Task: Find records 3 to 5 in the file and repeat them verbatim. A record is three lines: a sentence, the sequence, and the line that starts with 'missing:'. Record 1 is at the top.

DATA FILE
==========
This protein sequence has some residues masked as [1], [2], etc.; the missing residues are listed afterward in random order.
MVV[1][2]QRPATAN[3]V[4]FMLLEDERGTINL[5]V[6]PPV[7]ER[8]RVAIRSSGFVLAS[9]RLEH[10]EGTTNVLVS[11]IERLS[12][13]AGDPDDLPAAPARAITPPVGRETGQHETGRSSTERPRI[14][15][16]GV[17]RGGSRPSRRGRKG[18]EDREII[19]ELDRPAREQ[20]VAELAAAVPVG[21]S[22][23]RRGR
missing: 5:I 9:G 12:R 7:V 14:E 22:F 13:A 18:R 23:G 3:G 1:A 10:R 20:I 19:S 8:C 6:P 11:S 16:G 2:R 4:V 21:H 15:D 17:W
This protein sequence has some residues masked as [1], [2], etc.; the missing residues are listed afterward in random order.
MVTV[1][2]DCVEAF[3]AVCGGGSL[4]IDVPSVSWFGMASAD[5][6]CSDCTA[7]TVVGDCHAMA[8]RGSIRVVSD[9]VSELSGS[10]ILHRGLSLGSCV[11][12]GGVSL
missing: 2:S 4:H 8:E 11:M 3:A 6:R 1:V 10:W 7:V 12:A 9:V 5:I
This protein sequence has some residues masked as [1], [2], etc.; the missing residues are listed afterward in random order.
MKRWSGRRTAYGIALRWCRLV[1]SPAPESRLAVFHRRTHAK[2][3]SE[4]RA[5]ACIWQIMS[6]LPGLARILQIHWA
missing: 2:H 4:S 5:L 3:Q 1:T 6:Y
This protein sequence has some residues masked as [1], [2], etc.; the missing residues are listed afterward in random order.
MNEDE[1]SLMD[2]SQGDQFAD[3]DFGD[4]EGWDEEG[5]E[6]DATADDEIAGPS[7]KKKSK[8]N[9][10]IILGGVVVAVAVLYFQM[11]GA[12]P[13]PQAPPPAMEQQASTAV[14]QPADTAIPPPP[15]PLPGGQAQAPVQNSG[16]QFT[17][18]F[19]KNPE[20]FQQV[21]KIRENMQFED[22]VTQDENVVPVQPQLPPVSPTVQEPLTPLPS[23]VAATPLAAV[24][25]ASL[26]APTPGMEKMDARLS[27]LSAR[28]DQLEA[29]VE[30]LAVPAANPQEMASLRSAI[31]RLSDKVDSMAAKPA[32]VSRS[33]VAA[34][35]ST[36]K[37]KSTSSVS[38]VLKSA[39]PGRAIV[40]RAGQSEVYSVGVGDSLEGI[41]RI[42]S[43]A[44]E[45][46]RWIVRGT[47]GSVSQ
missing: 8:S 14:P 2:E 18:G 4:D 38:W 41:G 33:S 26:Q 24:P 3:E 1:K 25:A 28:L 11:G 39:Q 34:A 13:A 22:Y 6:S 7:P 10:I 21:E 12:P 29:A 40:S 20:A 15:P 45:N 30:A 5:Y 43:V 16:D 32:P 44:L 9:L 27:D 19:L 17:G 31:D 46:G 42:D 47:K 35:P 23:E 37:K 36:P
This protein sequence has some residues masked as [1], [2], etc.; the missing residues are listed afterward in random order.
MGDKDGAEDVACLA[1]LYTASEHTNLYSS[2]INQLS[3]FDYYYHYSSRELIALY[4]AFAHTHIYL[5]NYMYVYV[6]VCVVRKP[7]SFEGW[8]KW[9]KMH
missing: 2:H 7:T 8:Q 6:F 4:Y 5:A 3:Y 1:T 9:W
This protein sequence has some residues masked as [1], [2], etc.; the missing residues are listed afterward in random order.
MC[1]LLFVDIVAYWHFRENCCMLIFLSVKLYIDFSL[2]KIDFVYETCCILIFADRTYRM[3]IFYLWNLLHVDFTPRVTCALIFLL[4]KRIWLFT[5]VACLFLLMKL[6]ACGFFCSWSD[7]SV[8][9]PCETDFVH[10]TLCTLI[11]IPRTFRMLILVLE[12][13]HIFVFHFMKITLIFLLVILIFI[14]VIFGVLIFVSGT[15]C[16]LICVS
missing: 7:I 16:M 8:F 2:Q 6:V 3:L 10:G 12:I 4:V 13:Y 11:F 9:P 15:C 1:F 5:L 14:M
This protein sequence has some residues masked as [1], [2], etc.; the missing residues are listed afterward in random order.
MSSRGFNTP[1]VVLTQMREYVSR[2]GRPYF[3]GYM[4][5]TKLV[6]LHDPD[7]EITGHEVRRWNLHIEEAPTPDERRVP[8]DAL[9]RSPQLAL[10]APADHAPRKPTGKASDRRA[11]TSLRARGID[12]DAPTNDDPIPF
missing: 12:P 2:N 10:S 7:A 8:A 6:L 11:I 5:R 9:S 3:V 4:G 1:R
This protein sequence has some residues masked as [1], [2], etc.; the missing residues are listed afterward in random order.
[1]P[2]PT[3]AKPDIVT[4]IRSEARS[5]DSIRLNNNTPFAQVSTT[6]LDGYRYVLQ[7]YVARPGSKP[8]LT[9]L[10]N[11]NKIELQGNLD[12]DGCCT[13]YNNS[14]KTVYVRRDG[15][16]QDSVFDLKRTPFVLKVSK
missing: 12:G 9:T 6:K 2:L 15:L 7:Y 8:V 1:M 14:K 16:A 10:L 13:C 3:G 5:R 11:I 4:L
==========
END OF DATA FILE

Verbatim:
This protein sequence has some residues masked as [1], [2], etc.; the missing residues are listed afterward in random order.
MKRWSGRRTAYGIALRWCRLV[1]SPAPESRLAVFHRRTHAK[2][3]SE[4]RA[5]ACIWQIMS[6]LPGLARILQIHWA
missing: 2:H 4:S 5:L 3:Q 1:T 6:Y
This protein sequence has some residues masked as [1], [2], etc.; the missing residues are listed afterward in random order.
MNEDE[1]SLMD[2]SQGDQFAD[3]DFGD[4]EGWDEEG[5]E[6]DATADDEIAGPS[7]KKKSK[8]N[9][10]IILGGVVVAVAVLYFQM[11]GA[12]P[13]PQAPPPAMEQQASTAV[14]QPADTAIPPPP[15]PLPGGQAQAPVQNSG[16]QFT[17][18]F[19]KNPE[20]FQQV[21]KIRENMQFED[22]VTQDENVVPVQPQLPPVSPTVQEPLTPLPS[23]VAATPLAAV[24][25]ASL[26]APTPGMEKMDARLS[27]LSAR[28]DQLEA[29]VE[30]LAVPAANPQEMASLRSAI[31]RLSDKVDSMAAKPA[32]VSRS[33]VAA[34][35]ST[36]K[37]KSTSSVS[38]VLKSA[39]PGRAIV[40]RAGQSEVYSVGVGDSLEGI[41]RI[42]S[43]A[44]E[45][46]RWIVRGT[47]GSVSQ
missing: 8:S 14:P 2:E 18:G 4:D 38:W 41:G 33:S 26:Q 24:P 3:E 1:K 25:A 28:L 11:G 39:Q 34:A 13:A 22:Y 6:S 7:P 10:I 21:E 12:P 29:A 40:S 20:A 15:P 45:N 30:A 5:Y 43:V 16:D 32:P 44:L 9:L 27:D 19:L 17:G 31:D 46:G 42:D 47:K 35:P 23:E 37:K 36:P
This protein sequence has some residues masked as [1], [2], etc.; the missing residues are listed afterward in random order.
MGDKDGAEDVACLA[1]LYTASEHTNLYSS[2]INQLS[3]FDYYYHYSSRELIALY[4]AFAHTHIYL[5]NYMYVYV[6]VCVVRKP[7]SFEGW[8]KW[9]KMH
missing: 2:H 7:T 8:Q 6:F 4:Y 5:A 3:Y 1:T 9:W